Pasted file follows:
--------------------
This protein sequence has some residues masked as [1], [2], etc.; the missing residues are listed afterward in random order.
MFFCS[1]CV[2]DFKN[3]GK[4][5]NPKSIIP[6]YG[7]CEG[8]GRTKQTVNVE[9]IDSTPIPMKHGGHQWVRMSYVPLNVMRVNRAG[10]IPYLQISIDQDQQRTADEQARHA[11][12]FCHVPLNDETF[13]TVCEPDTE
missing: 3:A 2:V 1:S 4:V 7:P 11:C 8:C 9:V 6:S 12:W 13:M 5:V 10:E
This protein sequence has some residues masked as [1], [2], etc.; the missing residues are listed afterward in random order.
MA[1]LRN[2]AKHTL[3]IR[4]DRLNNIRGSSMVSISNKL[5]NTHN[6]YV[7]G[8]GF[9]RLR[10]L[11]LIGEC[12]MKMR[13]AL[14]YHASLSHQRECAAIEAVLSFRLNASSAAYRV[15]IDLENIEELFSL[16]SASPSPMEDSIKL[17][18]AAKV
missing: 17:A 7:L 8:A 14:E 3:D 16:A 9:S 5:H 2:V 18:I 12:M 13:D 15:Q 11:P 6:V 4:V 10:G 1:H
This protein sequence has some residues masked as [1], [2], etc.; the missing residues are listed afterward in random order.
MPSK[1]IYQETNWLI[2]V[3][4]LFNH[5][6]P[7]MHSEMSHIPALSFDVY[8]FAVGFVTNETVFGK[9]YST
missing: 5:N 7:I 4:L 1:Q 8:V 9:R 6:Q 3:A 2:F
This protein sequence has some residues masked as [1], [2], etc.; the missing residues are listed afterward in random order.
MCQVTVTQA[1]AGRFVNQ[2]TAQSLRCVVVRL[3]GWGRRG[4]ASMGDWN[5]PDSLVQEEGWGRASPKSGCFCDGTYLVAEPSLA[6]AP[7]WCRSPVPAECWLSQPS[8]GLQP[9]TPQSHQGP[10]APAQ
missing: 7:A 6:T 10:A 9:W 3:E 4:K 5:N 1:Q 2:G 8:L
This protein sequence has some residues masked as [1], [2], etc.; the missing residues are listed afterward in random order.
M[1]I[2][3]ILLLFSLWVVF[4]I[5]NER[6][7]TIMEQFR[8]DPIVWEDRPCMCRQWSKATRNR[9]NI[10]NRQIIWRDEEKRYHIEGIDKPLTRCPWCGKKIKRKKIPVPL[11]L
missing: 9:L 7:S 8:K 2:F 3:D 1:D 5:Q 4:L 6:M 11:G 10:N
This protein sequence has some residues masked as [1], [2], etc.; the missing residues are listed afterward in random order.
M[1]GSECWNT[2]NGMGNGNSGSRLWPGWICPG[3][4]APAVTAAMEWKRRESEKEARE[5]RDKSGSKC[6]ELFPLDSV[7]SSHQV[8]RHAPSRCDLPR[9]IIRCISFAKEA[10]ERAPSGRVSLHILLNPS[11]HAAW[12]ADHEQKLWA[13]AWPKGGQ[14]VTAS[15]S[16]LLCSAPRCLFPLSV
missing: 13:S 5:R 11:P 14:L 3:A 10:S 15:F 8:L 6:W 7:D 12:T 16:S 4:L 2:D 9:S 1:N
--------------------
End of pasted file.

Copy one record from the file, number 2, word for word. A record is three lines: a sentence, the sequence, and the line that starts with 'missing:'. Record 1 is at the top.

This protein sequence has some residues masked as [1], [2], etc.; the missing residues are listed afterward in random order.
MA[1]LRN[2]AKHTL[3]IR[4]DRLNNIRGSSMVSISNKL[5]NTHN[6]YV[7]G[8]GF[9]RLR[10]L[11]LIGEC[12]MKMR[13]AL[14]YHASLSHQRECAAIEAVLSFRLNASSAAYRV[15]IDLENIEELFSL[16]SASPSPMEDSIKL[17][18]AAKV
missing: 17:A 7:L 8:A 14:E 3:D 16:A 9:S 5:H 2:V 18:I 12:M 13:D 15:Q 11:P 6:V 4:V 10:G 1:H